A pro-gun advocate has released an unusual Christmas card that shows Santa Claus defending the baby Jesus from a Muslim terrorist.
"The Christmas card reflects current reality," the card's maker John M. Snyder said in a press release. "According to numerous news reports, Islamist terrorists behead innocent victims around the world, even here in the United States. These murderers persecute Christians, especially Catholics, who worship Jesus Christ as the Son of God, the Second Person of the Blessed Trinity."
"Santa Claus for many represents the Christmas spirit, the spirit of giving," added Snyder. "On this message, Santa uses force of arms to rescue baby Jesus from a terrorist, to give the Infant protection and freedom from the terrorist. Governments and other entities worthy of respect appreciate the right and ability of individuals to use firearms to protect the innocent."
The Guardian notes that terrorist incidents in western countries get more press, which creates the illusion that they are targeted more often.
While the recent terrorist incident in Sydney, Australia, dominated headlines in the west, an attack by the Taliban in Pakistan (on the next day) that killed 141 people barely made a ripple in the western press.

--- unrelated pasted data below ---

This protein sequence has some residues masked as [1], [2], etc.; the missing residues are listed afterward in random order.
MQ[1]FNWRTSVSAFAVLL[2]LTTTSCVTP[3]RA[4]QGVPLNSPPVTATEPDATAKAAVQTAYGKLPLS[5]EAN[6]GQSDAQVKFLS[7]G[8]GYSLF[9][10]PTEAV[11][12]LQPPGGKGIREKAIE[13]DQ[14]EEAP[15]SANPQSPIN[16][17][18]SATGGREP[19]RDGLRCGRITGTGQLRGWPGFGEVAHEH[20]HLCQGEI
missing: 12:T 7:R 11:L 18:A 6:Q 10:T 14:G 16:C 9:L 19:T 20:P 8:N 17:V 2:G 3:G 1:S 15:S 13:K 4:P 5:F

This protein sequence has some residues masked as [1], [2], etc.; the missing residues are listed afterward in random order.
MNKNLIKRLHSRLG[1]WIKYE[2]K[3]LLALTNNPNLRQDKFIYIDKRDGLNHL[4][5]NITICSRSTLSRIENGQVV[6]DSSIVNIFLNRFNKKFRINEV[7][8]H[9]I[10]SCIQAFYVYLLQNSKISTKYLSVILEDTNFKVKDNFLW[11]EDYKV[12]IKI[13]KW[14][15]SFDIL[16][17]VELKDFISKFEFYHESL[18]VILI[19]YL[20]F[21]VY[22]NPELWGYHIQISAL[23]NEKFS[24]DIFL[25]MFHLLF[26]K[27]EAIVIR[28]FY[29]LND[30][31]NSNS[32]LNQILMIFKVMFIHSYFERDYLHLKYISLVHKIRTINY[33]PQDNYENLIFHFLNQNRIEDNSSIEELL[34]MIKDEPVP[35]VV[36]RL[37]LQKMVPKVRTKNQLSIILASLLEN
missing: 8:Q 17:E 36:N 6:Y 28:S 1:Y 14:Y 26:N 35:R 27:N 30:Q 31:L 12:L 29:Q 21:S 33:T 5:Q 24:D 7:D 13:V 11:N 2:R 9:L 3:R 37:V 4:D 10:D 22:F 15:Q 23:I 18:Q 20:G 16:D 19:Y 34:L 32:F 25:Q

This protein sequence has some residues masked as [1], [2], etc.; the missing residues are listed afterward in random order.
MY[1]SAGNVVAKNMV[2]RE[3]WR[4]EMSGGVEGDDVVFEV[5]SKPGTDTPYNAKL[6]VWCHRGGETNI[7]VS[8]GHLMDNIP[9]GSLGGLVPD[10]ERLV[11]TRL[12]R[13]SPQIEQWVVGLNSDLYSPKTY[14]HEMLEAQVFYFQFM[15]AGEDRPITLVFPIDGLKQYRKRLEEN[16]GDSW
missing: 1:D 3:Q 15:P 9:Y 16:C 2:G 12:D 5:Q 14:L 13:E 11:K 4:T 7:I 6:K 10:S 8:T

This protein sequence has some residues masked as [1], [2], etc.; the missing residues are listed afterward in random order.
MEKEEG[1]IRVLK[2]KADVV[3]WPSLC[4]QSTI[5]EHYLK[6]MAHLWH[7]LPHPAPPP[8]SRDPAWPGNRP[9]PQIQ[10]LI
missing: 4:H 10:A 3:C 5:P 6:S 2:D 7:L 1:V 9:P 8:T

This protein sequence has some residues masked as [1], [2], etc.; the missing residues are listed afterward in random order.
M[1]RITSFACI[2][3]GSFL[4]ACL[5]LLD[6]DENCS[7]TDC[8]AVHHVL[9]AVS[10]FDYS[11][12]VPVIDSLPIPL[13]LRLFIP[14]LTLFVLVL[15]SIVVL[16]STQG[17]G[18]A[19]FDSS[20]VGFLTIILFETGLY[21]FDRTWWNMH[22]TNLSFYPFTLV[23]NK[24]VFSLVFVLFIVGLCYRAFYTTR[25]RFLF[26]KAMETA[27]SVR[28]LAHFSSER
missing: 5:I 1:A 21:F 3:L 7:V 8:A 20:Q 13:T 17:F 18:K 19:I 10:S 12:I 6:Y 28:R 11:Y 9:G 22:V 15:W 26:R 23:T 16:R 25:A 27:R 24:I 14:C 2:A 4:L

In November, almost 5,000 people, the majority Muslim, were killed by ISIS and Boko Haram, noted a study by the International Centre for the Study of Radicalization and the BBC.
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For a wider resource of numbers, Crikey.com.au used the Global Terrorism Database maintained at the University of Maryland and found: "In 2013, terrorism in Western countries rose from 140 incidents to over 250 incidents. But terrorism outside the West rose from over 8000 incidents to over 11,000 incidents. And that increase was driven mostly by the rise in attacks in Iraq and Pakistan. Attacks in Iraq rose from just over 1400 to over 2800. Attacks in Pakistan rose from 1651 to over 2200. There were also big rises in the Philippines and Egypt, while in Afghanistan there was a slight fall."
Sources: Crikey.com.au, The Guardian, International Centre for the Study of Radicalization, BBC, John M. Snyder
Image Credit: Permission By John M. Snyder